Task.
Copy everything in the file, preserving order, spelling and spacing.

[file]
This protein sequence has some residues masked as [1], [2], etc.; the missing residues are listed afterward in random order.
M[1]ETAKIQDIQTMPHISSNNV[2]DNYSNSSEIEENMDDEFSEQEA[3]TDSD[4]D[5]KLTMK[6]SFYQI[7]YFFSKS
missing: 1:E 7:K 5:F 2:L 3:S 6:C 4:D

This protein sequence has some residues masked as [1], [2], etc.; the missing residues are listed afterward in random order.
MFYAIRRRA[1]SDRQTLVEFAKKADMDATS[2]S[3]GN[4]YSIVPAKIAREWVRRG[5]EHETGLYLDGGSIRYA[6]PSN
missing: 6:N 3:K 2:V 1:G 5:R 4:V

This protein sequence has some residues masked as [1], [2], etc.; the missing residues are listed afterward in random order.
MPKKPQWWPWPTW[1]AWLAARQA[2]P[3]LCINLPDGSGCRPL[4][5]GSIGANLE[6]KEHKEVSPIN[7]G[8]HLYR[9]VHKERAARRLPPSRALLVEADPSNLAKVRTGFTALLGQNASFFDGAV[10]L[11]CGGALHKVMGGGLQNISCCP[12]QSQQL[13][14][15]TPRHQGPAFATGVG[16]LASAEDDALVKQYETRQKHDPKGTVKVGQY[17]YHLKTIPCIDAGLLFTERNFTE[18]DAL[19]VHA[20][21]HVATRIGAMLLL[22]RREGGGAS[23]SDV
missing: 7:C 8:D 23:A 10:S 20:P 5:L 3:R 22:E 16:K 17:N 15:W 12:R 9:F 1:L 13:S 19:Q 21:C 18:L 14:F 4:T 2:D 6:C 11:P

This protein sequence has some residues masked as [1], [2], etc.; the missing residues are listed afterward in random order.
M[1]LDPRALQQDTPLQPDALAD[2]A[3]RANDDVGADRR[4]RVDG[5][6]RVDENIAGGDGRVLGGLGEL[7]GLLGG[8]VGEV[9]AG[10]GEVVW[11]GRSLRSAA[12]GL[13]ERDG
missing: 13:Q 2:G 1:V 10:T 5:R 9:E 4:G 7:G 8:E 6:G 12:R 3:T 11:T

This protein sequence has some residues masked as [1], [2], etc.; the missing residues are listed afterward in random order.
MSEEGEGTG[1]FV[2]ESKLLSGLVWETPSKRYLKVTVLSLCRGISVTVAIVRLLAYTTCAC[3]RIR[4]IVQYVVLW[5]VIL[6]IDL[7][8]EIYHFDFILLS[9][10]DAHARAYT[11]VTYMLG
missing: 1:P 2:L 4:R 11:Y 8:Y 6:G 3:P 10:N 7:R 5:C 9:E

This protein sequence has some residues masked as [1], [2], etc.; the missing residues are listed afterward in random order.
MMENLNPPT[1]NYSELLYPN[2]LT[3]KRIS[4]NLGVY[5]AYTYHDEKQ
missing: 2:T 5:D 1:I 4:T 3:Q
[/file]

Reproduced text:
This protein sequence has some residues masked as [1], [2], etc.; the missing residues are listed afterward in random order.
M[1]ETAKIQDIQTMPHISSNNV[2]DNYSNSSEIEENMDDEFSEQEA[3]TDSD[4]D[5]KLTMK[6]SFYQI[7]YFFSKS
missing: 1:E 7:K 5:F 2:L 3:S 6:C 4:D

This protein sequence has some residues masked as [1], [2], etc.; the missing residues are listed afterward in random order.
MFYAIRRRA[1]SDRQTLVEFAKKADMDATS[2]S[3]GN[4]YSIVPAKIAREWVRRG[5]EHETGLYLDGGSIRYA[6]PSN
missing: 6:N 3:K 2:V 1:G 5:R 4:V

This protein sequence has some residues masked as [1], [2], etc.; the missing residues are listed afterward in random order.
MPKKPQWWPWPTW[1]AWLAARQA[2]P[3]LCINLPDGSGCRPL[4][5]GSIGANLE[6]KEHKEVSPIN[7]G[8]HLYR[9]VHKERAARRLPPSRALLVEADPSNLAKVRTGFTALLGQNASFFDGAV[10]L[11]CGGALHKVMGGGLQNISCCP[12]QSQQL[13][14][15]TPRHQGPAFATGVG[16]LASAEDDALVKQYETRQKHDPKGTVKVGQY[17]YHLKTIPCIDAGLLFTERNFTE[18]DAL[19]VHA[20][21]HVATRIGAMLLL[22]RREGGGAS[23]SDV
missing: 7:C 8:D 23:A 10:S 20:P 5:L 3:R 22:E 16:K 17:N 15:W 12:R 9:F 1:L 13:S 19:Q 21:C 18:L 14:F 4:T 2:D 6:C 11:P

This protein sequence has some residues masked as [1], [2], etc.; the missing residues are listed afterward in random order.
M[1]LDPRALQQDTPLQPDALAD[2]A[3]RANDDVGADRR[4]RVDG[5][6]RVDENIAGGDGRVLGGLGEL[7]GLLGG[8]VGEV[9]AG[10]GEVVW[11]GRSLRSAA[12]GL[13]ERDG
missing: 13:Q 2:G 1:V 10:T 5:R 9:E 4:G 7:G 8:E 6:G 12:R 3:T 11:T

This protein sequence has some residues masked as [1], [2], etc.; the missing residues are listed afterward in random order.
MSEEGEGTG[1]FV[2]ESKLLSGLVWETPSKRYLKVTVLSLCRGISVTVAIVRLLAYTTCAC[3]RIR[4]IVQYVVLW[5]VIL[6]IDL[7][8]EIYHFDFILLS[9][10]DAHARAYT[11]VTYMLG
missing: 1:P 2:L 4:R 11:Y 8:Y 6:G 3:P 10:N 7:R 5:C 9:E

This protein sequence has some residues masked as [1], [2], etc.; the missing residues are listed afterward in random order.
MMENLNPPT[1]NYSELLYPN[2]LT[3]KRIS[4]NLGVY[5]AYTYHDEKQ
missing: 2:T 5:D 1:I 4:T 3:Q